Portugese Palaces and Holiday Reading

 
Palacio Nacional da Pena, Sintra, Portugal

Palacio Nacional da Pena

Which palace would you prefer to live in? The one on the left, Palácio Nacional da Pena, looks all colourful and quirky from the outside, but inside the rooms are small, dark and overstuffed with furniture and ornaments. The one on the right, Palácio Nacional de Sintra, is less breathtaking from the outside (although the double chimney is quite cool), but the rooms inside are spacious and light and decorated with beautiful azulejos. It is also conveniently situated in the town centre, unlike it’s whacky counterpart which a one hour uphill hike from the Portugese town of Sintra.

We (my sister and I) decided that we would choose the Palácio Nacional da Pena on the condition that we could put a helicopter pad on the roof and redecorate the interior. Now who’s going to buy it for me?

Palacio Nacional de Sintra

Palacio Nacional de Sintra

Aside from gallivanting around picturesque palaces, we spent an enjoyable couple of days exploring Lisbon, eating Belém tarts and reading. I read two of Andrea Camilleri’s Inspector Montalbano Mysterieslight, lyrical Sicillian crime novels with mafia, drugs, femmes fatales and gourmet Italian meals all thrown into the mix. I didn’t start at the beginning of the series because although my parents have the first three or four books at home, my sister and I bickered about who would get to read them first with the result that neither us got to read them.

I remember when I first moved to Switzerland swapping book recommendations with a friend. She said, ‘Oh there are these wonderful Italian detective novels but I’m afraid they’ll never be translated into English because they’re written in Sicilian dialect.’ It was the Inspector Montalbano books she was talking about, and of course they have been successfully translated into English, albeit almost a decade after being published in their original language. The Sicilian dialect is comically rendered as some kind of lazy London / New York accent in the speech of Montalbano’s colleague Catarella, who handles incoming calls to the police and passes on semi-accurate, semi decipherable messages (when he remembers) such as :

“Doctor Latte wit’ an S at the end jes’ called. He said that ’cause that they’re having that funiral service for that sinator that died and seeing as how the c’mishner gotta be there poissonally in poisson, atta furinal, I mean, the c’mishner can’t come to see youse like he said he was gonna . Unnastand Chief?”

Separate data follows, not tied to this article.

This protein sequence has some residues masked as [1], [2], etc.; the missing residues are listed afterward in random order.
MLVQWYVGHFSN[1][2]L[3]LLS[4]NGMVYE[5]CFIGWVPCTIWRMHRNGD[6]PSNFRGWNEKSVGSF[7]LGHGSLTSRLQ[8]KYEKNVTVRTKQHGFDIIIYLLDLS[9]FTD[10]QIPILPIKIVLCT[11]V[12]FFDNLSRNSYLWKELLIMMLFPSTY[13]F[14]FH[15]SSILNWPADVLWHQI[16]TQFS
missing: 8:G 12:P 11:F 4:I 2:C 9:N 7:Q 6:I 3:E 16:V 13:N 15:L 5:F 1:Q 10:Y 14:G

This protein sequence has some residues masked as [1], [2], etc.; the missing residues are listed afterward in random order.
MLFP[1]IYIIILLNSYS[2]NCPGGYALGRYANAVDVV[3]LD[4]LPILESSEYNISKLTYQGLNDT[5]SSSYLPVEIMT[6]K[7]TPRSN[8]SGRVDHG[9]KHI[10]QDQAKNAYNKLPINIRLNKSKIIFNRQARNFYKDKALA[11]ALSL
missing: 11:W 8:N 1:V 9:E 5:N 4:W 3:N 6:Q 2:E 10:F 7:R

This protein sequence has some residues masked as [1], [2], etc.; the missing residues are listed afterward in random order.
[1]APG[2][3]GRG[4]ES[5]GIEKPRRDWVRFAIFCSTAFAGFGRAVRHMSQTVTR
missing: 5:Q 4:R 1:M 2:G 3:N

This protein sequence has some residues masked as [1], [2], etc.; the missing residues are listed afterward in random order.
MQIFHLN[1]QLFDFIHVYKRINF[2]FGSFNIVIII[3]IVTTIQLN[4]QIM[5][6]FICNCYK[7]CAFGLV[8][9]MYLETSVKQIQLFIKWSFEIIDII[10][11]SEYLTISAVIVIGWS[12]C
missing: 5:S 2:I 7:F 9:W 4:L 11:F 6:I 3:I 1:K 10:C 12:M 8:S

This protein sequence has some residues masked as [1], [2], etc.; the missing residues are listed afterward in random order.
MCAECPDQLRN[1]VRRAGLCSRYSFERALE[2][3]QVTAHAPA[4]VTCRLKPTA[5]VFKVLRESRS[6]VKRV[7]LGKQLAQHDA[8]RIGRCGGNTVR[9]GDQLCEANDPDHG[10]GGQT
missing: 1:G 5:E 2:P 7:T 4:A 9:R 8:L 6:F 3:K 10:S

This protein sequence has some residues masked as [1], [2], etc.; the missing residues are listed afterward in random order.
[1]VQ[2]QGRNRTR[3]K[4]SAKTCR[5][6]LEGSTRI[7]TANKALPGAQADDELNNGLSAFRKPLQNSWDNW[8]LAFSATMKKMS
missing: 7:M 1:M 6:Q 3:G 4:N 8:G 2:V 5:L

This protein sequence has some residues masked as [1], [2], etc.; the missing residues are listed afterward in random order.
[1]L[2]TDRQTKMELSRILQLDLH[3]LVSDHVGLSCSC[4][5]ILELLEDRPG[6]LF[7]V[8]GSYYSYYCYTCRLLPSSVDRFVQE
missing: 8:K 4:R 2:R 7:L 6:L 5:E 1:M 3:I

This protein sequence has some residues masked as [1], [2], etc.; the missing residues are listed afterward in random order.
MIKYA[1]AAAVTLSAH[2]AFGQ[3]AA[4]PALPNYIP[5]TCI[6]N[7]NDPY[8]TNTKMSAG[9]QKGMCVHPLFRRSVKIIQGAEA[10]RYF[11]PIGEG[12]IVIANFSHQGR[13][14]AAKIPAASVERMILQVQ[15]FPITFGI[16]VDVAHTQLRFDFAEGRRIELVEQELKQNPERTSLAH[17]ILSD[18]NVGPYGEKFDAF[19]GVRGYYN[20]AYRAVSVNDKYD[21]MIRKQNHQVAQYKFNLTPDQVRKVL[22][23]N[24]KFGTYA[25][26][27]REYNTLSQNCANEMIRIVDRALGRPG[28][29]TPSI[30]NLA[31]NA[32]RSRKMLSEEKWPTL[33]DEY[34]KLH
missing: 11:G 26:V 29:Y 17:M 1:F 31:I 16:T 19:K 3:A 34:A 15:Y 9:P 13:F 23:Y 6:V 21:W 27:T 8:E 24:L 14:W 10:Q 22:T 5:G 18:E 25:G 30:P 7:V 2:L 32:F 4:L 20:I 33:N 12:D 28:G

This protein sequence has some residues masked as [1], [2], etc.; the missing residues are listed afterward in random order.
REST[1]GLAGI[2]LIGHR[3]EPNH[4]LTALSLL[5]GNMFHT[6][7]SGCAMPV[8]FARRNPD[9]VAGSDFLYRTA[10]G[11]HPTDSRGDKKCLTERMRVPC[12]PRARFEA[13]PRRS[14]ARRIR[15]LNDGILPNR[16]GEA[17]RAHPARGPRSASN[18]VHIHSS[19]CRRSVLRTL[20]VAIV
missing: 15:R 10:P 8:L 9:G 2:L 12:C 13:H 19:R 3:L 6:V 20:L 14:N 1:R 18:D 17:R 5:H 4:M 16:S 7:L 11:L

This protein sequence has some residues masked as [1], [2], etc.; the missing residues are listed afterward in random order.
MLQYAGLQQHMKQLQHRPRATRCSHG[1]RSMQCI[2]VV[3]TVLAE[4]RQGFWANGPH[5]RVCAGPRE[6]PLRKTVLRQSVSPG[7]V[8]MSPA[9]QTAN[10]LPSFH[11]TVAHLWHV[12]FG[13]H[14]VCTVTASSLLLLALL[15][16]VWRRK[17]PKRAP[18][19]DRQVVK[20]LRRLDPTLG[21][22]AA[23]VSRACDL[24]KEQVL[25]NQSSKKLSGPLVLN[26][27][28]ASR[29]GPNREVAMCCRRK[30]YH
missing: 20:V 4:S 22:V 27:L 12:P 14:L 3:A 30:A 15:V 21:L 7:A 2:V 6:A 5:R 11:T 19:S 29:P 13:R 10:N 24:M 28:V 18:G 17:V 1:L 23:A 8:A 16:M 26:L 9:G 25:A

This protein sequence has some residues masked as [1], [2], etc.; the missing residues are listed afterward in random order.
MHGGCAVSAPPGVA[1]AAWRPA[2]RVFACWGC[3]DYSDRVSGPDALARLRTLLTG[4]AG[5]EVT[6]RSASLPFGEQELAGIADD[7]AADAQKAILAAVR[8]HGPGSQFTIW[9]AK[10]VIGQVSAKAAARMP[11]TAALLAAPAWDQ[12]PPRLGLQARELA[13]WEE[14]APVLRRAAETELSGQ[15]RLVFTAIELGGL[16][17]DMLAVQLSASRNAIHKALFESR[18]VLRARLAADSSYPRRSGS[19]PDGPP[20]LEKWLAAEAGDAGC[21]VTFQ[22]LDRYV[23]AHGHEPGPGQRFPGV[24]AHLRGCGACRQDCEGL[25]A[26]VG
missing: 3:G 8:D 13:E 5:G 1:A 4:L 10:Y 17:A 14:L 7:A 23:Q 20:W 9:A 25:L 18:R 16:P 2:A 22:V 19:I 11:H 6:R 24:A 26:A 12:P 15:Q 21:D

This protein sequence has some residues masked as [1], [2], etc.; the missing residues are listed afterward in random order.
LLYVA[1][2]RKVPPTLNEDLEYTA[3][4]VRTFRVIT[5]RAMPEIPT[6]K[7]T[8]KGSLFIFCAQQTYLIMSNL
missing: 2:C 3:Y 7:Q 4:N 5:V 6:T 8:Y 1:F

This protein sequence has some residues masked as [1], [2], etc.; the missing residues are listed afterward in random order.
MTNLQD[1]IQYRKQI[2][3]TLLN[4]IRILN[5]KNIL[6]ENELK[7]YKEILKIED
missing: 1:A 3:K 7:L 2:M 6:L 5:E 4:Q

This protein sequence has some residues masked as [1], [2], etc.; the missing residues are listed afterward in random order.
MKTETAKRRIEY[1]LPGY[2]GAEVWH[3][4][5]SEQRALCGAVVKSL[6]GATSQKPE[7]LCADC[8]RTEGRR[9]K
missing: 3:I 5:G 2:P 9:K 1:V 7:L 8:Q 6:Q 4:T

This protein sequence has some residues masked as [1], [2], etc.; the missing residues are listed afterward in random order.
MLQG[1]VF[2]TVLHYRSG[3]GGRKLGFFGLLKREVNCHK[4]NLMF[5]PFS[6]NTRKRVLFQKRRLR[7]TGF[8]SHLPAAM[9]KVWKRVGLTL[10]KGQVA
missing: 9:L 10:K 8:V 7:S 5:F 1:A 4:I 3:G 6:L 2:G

Catarella’s appearances in the books are, however, so infrequent that I wonder why my friend thought his peculiar dialect would be a barrier to translation. Perhaps the books were originally written entirely in dialect but only Catarella’s small contributions have made it into the English translations to provide a little flavour? Regardless, the English versions are lively, colourful and delicious reads, ideal for whiling away hours on a sunny beach.

What are your holiday reading recommendations?

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4 thoughts on “Portugese Palaces and Holiday Reading

  1. Keeping with the Sicilian theme, I just read Blood Washes Blood – a true story – by Frank Viviano – a very speedy and twisty read. And Barbara Kingsolver’s The Lacuna was so fun and fascinating altogether and easy to put down and pick up whenever, and I’m about to start Lions in Winter by Wena Poon..and, and, and….

    The Inspector Montalbano books sound great, will have to hunt out a copy…thanks for the recommendation.

  2. Vacation reads for me either have to be compelling so I keep wanting to pick them up, that or light enough that it doesn’t require extra brain power to understand. Don’t have any specific recommendations, or an upcoming vacation for that matter.

    Great reading recommendations.
    I would have chosen the Palacio Nacional de Sintra, can’t stand stuffy rooms!

  3. Holiday reading for me has to be lightish but not inane crap. Iguess that’s why I read so much crime fiction on holidays. Fast-paced, usually something to say about the human condition, but not too philosophical!
    I haven’t read any Inspector Montalbano books, but I’ve seen the TV series, and love the setting. Might have to give the books a go.

  4. Hi Rachel, Thanks for the recommendations. Blood Washes Blood sounds good. I’m almost finished my third Montalbano book so it would be nice to read something different but to stay on Sicily where it is almost certainly sunnier and brighter than here.

    Hi Tsuchigari, yeah, the Palacio Nacional de Sintra is a good choice. I have to admit that when I was walking around I was picking out which rooms would be good for writing in and which ones for reading. There was a shallow pool in the centre courtyard which would be a great place to read while dipping your feet in the water.

    Hi SF, I agree, crime fiction is a good holiday reading choice. I knew the Montalbano books had been made into an TV series but I thought they were only shown in Italy. After reading your comment I did some research and found that two episodes were shown on BBC 4 in 2008 but there haven’t been any since 😦 I don’t know how faithful the TV show is to the books but I think that if you like show you’ll find the books a fun read.

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